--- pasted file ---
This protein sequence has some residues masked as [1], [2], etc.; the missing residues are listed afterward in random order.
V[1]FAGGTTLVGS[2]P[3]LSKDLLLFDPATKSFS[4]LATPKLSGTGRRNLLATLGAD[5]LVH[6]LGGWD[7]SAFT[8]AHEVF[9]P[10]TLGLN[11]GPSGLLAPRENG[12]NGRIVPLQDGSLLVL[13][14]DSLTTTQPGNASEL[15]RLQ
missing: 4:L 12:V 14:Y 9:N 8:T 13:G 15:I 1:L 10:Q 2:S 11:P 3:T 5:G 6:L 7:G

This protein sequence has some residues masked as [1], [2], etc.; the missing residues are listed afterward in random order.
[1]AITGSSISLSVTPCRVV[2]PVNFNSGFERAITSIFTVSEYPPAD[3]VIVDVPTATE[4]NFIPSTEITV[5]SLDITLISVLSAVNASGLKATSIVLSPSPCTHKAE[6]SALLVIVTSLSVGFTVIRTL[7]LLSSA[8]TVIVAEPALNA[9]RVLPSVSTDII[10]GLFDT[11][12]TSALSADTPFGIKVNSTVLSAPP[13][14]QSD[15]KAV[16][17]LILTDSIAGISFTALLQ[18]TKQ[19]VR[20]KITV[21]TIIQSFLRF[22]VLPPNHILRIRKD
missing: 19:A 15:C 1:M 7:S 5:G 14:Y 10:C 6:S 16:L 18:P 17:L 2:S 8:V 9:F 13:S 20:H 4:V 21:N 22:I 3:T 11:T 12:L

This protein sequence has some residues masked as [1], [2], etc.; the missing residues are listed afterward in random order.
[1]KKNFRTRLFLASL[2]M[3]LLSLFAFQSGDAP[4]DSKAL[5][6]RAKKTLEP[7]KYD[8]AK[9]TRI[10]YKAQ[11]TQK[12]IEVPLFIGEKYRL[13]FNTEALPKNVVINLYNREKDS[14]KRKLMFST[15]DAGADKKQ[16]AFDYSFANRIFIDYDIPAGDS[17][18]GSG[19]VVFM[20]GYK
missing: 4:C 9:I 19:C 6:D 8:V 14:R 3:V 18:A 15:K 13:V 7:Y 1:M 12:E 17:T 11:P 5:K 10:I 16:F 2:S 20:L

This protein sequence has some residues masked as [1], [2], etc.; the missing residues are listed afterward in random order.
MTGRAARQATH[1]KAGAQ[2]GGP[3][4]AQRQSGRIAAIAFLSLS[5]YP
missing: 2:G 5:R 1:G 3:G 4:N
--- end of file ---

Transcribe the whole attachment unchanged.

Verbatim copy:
This protein sequence has some residues masked as [1], [2], etc.; the missing residues are listed afterward in random order.
V[1]FAGGTTLVGS[2]P[3]LSKDLLLFDPATKSFS[4]LATPKLSGTGRRNLLATLGAD[5]LVH[6]LGGWD[7]SAFT[8]AHEVF[9]P[10]TLGLN[11]GPSGLLAPRENG[12]NGRIVPLQDGSLLVL[13][14]DSLTTTQPGNASEL[15]RLQ
missing: 4:L 12:V 14:Y 9:N 8:T 13:G 15:I 1:L 10:Q 2:S 11:P 3:T 5:G 6:L 7:G

This protein sequence has some residues masked as [1], [2], etc.; the missing residues are listed afterward in random order.
[1]AITGSSISLSVTPCRVV[2]PVNFNSGFERAITSIFTVSEYPPAD[3]VIVDVPTATE[4]NFIPSTEITV[5]SLDITLISVLSAVNASGLKATSIVLSPSPCTHKAE[6]SALLVIVTSLSVGFTVIRTL[7]LLSSA[8]TVIVAEPALNA[9]RVLPSVSTDII[10]GLFDT[11][12]TSALSADTPFGIKVNSTVLSAPP[13][14]QSD[15]KAV[16][17]LILTDSIAGISFTALLQ[18]TKQ[19]VR[20]KITV[21]TIIQSFLRF[22]VLPPNHILRIRKD
missing: 19:A 15:C 1:M 7:S 5:G 14:Y 10:C 6:S 16:L 18:P 17:L 2:S 8:V 9:F 13:S 20:H 4:V 21:N 22:I 3:T 11:T 12:L

This protein sequence has some residues masked as [1], [2], etc.; the missing residues are listed afterward in random order.
[1]KKNFRTRLFLASL[2]M[3]LLSLFAFQSGDAP[4]DSKAL[5][6]RAKKTLEP[7]KYD[8]AK[9]TRI[10]YKAQ[11]TQK[12]IEVPLFIGEKYRL[13]FNTEALPKNVVINLYNREKDS[14]KRKLMFST[15]DAGADKKQ[16]AFDYSFANRIFIDYDIPAGDS[17][18]GSG[19]VVFM[20]GYK
missing: 4:C 9:I 19:C 6:D 8:V 14:R 3:V 18:A 15:K 13:V 7:Y 1:M 12:E 17:T 11:P 5:K 10:I 16:F 2:S 20:L

This protein sequence has some residues masked as [1], [2], etc.; the missing residues are listed afterward in random order.
MTGRAARQATH[1]KAGAQ[2]GGP[3][4]AQRQSGRIAAIAFLSLS[5]YP
missing: 2:G 5:R 1:G 3:G 4:N